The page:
TR(7.29)  0.462  7.29   1.8714  1.500
The graph at the critical value P  7.29 is concave down so this must be
a relative maximum. This behavior is exactly the same as the behavior
determined by the first derivative test.
In general, we use the first derivative test or the second derivative test
to determine the relative extrema. The revenue at the relative maximum
is found by substituting the critical value into the total revenue function
TR( P)  0.0770 P3  0.9357 P 2  1.3635P ,
TR (7.29)  0.0770  7.29   0.9357  7.29   1.3635  7.29 
3
2
 9.96
This means that an average ticket price of \$7.29 maximizes revenue at
9.96 billion dollars.
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Example 2
Maximize Profit
The Redhook Brewery is a small regional brewery located in the Pacific
Northwest. From 2000 to 2007, it operated on a small scale producing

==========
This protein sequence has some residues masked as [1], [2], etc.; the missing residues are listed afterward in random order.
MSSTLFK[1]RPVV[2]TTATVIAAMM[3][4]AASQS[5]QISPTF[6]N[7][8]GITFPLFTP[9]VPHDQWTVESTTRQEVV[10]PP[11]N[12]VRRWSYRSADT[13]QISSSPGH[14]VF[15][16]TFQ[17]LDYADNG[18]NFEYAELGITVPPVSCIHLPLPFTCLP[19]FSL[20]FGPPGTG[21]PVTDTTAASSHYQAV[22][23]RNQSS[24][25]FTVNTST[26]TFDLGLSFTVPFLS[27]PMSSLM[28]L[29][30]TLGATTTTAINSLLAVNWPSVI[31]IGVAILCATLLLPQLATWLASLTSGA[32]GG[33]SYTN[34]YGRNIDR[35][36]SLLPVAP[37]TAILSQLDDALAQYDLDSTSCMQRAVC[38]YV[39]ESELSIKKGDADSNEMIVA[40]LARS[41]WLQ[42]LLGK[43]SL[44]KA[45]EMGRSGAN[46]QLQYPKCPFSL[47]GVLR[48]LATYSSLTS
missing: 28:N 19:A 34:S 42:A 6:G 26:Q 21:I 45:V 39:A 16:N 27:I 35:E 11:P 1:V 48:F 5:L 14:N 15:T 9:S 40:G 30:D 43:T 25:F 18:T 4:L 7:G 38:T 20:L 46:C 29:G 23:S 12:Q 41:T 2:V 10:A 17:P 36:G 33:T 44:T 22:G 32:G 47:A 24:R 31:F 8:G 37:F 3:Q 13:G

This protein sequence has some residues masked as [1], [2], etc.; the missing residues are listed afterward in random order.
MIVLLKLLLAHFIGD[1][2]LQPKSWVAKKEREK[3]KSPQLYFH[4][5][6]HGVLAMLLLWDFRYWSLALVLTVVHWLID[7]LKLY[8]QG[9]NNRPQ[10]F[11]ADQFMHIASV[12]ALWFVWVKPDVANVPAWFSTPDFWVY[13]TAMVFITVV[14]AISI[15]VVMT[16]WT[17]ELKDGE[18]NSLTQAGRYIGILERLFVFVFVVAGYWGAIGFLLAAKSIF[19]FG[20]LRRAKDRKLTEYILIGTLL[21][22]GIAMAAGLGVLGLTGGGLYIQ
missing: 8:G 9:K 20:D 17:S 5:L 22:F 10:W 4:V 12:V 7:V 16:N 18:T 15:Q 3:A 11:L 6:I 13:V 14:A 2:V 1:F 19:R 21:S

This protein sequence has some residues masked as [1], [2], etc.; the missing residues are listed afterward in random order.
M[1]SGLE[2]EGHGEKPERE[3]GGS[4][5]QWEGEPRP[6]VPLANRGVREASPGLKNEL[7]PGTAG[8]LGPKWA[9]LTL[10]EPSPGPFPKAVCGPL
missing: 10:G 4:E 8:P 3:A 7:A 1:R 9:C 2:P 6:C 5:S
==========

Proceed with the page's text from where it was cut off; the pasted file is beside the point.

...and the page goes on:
less than 300,000 barrels of beer annually. During this period, the
average price per barrel of beer P (in dollars) was related to the
quantity of beer sold Q (in thousands of barrels) by the demand function
P  0.3224Q  245.4031
The total cost of producing Q thousand barrels of beer was
TC (Q )  101.1995Q  4699.3441 thousand dollars
Follow the parts a through c to find the quantity of beer sold that
maximizes profit.
(Source: Modeled from data in Redhook Annual Reports 2000 through
2007)
a. Find the total revenue function TR (Q ) .
Solution Revenue is the product of the quantity sold and the unit price